Six Ways to Protect Yourself from Scammers

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In other posts, we’ve described some scams that are common as well as how to spot them. In this post, let’s focus on some simple measures you can take to avoid becoming a victim.

In general, use common sense and be careful whenever you are communicating via email, text, phone, or social media. Phone numbers and email addresses can appear as if they are coming from a trusted friend, company or even a government agency. Look at them carefully.

Defend Yourself

Keep these points in mind as you defend against scammers.

  • Use the power of silence. Do not respond! Delete the email or text. If you receive a phone call, simply hang up without providing any information or payment.
  • Take a deep breath and investigate. Look up the contact information for the organization. Call them using a verified phone number from a billing statement or directly from the organization’s web site – not any numbers that the caller, text or email may have provided. In cases like the grandparent scam, call a family member to find out what they know about the situation.
  • Be careful when and how you make payments. Do not pay in advance. Wire payments are great to move money quickly, but this is exactly what fraudsters need to be successful. Understand what rights you have with the payment methods you choose and understand how the payment works. You may receive a winning lottery “check” that looks real. Your bank may even attempt to process it. Your payment for bogus fees or tax payment may clear long before the so-called winnings check is identified as fake, leaving you with the loss.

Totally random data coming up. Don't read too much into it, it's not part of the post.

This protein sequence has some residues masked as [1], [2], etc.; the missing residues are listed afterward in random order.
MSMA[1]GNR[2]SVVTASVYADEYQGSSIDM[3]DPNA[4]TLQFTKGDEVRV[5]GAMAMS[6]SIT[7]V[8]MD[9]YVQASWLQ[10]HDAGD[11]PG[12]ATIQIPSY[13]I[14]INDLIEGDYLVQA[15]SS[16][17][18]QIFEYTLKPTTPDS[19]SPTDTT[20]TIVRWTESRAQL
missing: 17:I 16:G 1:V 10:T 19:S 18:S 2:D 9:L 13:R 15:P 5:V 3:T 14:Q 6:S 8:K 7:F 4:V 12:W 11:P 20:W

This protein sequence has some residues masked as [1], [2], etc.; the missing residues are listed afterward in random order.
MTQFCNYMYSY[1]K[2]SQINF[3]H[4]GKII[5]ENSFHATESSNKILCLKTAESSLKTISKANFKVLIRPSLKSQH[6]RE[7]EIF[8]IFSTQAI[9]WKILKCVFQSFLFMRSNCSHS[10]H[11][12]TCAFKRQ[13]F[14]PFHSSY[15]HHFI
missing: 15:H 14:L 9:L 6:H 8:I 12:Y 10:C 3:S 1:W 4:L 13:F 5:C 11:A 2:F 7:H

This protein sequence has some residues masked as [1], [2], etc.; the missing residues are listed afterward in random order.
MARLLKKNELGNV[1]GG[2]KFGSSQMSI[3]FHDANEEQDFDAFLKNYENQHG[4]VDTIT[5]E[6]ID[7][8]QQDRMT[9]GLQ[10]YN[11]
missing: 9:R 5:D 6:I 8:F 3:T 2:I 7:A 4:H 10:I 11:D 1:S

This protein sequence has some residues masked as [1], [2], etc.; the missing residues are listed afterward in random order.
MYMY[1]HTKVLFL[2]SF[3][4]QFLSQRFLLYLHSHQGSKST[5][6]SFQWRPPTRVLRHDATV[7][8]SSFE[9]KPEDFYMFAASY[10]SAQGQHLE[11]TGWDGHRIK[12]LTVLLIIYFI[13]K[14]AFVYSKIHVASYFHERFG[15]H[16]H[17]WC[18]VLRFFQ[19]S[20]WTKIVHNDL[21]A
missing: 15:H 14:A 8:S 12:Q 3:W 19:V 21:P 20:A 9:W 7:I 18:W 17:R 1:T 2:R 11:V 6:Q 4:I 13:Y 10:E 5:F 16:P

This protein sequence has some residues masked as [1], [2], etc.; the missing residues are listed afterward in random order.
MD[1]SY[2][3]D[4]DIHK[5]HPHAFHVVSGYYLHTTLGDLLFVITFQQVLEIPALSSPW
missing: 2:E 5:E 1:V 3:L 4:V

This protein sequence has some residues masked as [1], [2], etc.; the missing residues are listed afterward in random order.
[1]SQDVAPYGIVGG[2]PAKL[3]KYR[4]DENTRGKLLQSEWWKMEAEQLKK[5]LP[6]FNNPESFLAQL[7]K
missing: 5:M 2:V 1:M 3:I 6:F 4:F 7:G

• Closely examine bills and statements. Follow up on anything that doesn’t look right.  Does a statement seem different?  Compare it to a previous month’s statement, or just call the company directly from a valid, verified number.  Companies these days are used to these types of calls, and most will appreciate them.

Use strong passwords and update your passwords regularly. Avoid using the same user ID and password for multiple web sites or apps. When cybercriminals successfully breach web sites, they may steal user IDs and passwords and test the stolen data to see if it works in other places, such as financial services web sites. This also applies to weak passwords and PINs. Fraudsters test patterns such as repeating numbers (1111, 2222, 0123, 1234, etc.) or birthdates.

  • Pay attention to computer security. Maintain security software, keep your system current, back up your files, and do not give anyone remote access to your computer.

Additional Resources

In addition to following these steps, take advantage of the many online resources that provide more details on how to stay one step ahead of these criminals.

The Federal Trade Commission, a government agency, hosts the web site that provides many security tips on how to protect yourself.

In addition to articles, blog posts, and videos on how to secure your information, the site publishes information about new scams on a regular basis. You can even sign up to be alerted through email when a new scam is published on the site.

The growth in the number of scams is staggering and none of us will be able to avoid having to face a scammer at some point. The key is for us to be educated and aware so we can successfully handle these situations.